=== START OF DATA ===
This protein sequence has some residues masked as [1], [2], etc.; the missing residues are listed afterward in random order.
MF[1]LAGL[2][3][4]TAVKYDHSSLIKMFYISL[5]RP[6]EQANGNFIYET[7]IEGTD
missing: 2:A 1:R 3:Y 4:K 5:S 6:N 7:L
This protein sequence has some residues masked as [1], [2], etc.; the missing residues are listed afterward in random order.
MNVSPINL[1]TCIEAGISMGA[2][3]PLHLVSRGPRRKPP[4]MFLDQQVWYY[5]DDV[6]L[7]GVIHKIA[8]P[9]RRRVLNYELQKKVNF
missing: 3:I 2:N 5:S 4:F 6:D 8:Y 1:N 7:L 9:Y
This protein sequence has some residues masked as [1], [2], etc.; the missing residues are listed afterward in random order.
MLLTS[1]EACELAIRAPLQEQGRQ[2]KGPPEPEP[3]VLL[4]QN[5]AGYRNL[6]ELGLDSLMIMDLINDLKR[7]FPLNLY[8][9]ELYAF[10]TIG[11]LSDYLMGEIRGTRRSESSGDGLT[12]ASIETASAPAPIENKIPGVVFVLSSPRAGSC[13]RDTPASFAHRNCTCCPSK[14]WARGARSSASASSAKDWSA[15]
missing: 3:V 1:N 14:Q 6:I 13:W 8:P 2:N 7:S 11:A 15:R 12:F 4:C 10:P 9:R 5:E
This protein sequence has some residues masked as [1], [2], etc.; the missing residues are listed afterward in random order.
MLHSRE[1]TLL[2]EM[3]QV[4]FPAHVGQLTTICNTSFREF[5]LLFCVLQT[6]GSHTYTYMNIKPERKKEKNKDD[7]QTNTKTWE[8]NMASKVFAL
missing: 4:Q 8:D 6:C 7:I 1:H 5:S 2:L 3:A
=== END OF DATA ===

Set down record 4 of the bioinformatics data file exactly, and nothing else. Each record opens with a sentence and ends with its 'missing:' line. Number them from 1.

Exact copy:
This protein sequence has some residues masked as [1], [2], etc.; the missing residues are listed afterward in random order.
MLHSRE[1]TLL[2]EM[3]QV[4]FPAHVGQLTTICNTSFREF[5]LLFCVLQT[6]GSHTYTYMNIKPERKKEKNKDD[7]QTNTKTWE[8]NMASKVFAL
missing: 4:Q 8:D 6:C 7:I 1:H 5:S 2:L 3:A